21. Citizen Kane (1941)
Influential, how? Movies get cinematic.
The 26-year-old Orson Welles expertly marshalled theatrical influences, dazzling technique, innovations in cinematography and the latest technology to produce a film that showed his fellow (older) filmmakers the sheer scope of the medium.
Some of the staging might seem a little hammy today (hell, it is over 60 years old) but Kane's simple, universal subject (the tragedy of an all-powerful man who wants the one thing he can't have) hasn't aged a day.
François Truffaut said that Kane is less influential than it is inspirational. We say it's one of the few films that manages to be both.
Money shot: The opening tracking shot: an immaculate temptation (“No trespassing”). Afterwards, there's an awful lot of shots - all bang the money...
For an extended look at Citizen Kane, see this feature in the latest issue of Total Film Magazine.
22. Meet Me In St Louis (1944)
Influential, how? Movies find their true voice.
Vincente Minnelli’s family musical broke ranks with the backstage template. Here, the songs aren’t so much show-stoppers as plot-pushers, woven spontaneously into the characters’ daily lives.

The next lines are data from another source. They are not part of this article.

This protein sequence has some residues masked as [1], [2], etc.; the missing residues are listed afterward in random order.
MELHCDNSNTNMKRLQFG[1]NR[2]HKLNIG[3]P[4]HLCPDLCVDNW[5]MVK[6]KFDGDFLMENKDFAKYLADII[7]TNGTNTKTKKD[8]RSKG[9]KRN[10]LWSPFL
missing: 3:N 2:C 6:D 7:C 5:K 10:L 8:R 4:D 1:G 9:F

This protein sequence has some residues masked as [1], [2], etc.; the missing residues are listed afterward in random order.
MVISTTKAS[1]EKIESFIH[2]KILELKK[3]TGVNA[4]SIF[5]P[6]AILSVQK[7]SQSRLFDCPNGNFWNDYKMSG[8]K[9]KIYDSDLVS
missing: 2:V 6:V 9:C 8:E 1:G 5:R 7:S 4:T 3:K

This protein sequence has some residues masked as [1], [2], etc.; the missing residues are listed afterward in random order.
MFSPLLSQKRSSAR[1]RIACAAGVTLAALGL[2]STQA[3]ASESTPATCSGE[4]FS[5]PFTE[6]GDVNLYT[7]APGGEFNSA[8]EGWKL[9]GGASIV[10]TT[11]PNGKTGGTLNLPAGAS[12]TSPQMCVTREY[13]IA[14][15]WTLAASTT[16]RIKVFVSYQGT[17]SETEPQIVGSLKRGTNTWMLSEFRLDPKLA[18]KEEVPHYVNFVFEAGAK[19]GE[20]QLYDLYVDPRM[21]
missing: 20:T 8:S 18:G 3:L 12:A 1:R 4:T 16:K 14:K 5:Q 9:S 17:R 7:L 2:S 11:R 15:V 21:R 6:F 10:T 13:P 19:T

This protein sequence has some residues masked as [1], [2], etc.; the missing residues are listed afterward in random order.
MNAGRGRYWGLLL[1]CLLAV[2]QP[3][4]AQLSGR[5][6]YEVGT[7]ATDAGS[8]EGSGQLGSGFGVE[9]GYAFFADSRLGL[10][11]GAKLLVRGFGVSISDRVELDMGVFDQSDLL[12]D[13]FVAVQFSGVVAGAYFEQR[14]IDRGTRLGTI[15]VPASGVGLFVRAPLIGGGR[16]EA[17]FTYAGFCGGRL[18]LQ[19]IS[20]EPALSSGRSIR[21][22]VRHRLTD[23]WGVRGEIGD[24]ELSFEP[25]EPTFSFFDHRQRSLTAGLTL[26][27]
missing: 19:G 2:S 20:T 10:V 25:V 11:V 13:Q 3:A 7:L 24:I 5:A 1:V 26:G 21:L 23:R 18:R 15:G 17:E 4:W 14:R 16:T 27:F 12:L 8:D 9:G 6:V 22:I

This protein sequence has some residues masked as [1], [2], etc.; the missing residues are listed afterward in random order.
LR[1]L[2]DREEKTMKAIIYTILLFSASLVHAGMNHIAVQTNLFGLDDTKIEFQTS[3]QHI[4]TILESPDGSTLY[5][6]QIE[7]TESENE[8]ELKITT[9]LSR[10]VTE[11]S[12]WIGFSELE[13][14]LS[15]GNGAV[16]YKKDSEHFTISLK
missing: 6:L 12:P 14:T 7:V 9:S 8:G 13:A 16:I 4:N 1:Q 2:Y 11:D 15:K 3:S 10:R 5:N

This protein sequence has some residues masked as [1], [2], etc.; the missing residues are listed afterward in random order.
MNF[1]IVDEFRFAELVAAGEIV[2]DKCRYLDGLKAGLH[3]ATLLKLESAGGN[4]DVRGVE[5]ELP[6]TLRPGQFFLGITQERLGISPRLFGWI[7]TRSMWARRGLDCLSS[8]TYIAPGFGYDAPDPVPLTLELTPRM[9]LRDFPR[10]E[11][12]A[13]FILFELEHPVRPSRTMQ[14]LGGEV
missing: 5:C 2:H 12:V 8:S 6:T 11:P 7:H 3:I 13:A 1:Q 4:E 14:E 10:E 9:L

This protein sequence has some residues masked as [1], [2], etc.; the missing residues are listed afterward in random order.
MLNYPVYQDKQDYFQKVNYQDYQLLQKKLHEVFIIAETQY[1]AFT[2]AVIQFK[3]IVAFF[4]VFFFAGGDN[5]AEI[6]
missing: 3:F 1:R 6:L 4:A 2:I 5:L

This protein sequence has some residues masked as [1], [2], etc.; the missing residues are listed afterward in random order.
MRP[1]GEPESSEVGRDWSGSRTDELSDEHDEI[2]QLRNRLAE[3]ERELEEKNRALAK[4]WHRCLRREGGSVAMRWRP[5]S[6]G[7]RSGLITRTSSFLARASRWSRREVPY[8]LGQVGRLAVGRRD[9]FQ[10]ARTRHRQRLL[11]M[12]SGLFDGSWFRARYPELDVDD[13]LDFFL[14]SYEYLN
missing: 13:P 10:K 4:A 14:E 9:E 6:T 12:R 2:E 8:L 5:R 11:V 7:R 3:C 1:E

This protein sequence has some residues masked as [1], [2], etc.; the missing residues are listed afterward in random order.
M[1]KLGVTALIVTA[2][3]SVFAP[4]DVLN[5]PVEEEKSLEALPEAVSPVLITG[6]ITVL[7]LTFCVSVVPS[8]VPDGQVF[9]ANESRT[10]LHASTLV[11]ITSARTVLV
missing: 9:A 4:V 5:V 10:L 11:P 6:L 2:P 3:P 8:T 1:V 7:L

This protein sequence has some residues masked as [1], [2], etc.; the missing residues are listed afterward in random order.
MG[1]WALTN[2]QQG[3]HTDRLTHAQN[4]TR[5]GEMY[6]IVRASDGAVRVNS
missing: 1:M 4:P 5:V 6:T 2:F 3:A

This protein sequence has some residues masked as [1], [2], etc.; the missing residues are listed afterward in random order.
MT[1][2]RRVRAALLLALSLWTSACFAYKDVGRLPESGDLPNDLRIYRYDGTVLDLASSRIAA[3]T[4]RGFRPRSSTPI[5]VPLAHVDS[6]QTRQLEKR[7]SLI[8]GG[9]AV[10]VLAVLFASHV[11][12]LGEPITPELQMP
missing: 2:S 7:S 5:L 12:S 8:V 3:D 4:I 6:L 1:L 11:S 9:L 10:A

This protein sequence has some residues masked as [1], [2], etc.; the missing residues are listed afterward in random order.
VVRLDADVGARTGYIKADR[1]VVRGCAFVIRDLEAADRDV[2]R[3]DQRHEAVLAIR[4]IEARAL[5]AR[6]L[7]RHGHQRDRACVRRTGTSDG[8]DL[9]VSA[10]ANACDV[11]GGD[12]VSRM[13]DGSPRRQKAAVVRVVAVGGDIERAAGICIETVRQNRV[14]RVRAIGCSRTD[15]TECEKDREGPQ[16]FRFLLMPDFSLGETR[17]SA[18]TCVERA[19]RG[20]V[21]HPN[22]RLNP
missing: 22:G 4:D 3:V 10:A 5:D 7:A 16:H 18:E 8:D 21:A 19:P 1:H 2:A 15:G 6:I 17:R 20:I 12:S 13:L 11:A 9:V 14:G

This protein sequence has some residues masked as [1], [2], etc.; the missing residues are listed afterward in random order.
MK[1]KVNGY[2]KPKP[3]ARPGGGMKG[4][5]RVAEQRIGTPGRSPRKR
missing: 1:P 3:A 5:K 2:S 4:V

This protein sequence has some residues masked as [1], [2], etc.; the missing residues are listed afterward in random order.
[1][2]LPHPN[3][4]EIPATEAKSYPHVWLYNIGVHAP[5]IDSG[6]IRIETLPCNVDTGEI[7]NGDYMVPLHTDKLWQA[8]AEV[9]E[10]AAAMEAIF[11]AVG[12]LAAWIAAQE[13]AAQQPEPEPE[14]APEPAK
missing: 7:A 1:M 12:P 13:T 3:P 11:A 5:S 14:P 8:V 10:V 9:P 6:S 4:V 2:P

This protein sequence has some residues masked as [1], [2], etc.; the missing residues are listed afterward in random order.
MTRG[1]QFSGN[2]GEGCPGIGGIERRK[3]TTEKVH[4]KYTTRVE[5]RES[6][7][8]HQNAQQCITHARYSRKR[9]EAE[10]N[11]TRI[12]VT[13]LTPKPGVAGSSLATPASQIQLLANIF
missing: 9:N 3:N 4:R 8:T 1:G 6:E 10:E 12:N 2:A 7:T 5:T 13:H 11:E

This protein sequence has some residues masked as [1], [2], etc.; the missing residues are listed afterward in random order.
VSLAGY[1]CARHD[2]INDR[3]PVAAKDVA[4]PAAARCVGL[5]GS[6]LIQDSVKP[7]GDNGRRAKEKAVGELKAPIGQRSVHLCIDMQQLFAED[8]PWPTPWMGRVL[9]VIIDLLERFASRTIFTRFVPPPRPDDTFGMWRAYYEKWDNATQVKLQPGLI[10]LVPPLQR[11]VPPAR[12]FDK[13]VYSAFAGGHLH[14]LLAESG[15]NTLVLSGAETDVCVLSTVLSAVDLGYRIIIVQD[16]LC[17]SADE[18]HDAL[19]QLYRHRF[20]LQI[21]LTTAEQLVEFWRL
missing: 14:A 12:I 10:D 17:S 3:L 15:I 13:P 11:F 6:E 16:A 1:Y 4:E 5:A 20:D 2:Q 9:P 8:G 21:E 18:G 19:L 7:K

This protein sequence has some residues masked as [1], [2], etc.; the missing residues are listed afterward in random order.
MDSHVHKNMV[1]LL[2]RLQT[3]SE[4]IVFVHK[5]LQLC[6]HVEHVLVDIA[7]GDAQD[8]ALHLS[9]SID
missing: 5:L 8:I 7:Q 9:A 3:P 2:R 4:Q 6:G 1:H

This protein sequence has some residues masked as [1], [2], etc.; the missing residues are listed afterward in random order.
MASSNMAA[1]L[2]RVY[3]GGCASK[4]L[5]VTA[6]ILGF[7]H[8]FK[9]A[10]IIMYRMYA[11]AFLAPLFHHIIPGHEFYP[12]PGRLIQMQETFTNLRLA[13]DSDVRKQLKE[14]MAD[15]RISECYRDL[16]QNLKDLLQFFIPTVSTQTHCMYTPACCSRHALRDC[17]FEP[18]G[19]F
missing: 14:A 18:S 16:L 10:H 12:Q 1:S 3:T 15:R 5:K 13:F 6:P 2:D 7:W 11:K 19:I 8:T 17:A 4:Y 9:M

Set the tempo for everything from The Sound Of Music to South Park.
Money shot: The Trolley Song: ding-ding go the bells, sing-sing go the passengers…
23. Rashomon (1950)
Influential, how? East comes west.
The West finally woke up to Japanese film when Rashomon won Venice’s Golden Lion (and went on to win an Oscar).
The idea - a rape and murder related through conflicting flashbacks - has been repeatedly ribbed but never bettered.
Money shot: The second flashback, when we realise the camera does lie.
24. A Streetcar Named Desire (1951)
Influential, how? Marlon brings The Method.
Marlon Brando as Stanley Kowalski: maybe the single most influential performance in the history of American film and theatre.
This was the first production to emerge from Elia Kazan’s Actors' Studio, and its intensity rocked Broadway, before jumping to celluloid.
In Tennessee Williams’ play, Stanley is a working-class brute who resents the airs of his sister-inlaw, Blanche. Brando’s naturalism came as a shock to moviegoers, who weren’t used to seeing sweat, but it was his sexual magnetism that really scorched the screen.
Money shot: “Stella!!!!” Brando howls into the night as his submissive wife folds into his arms.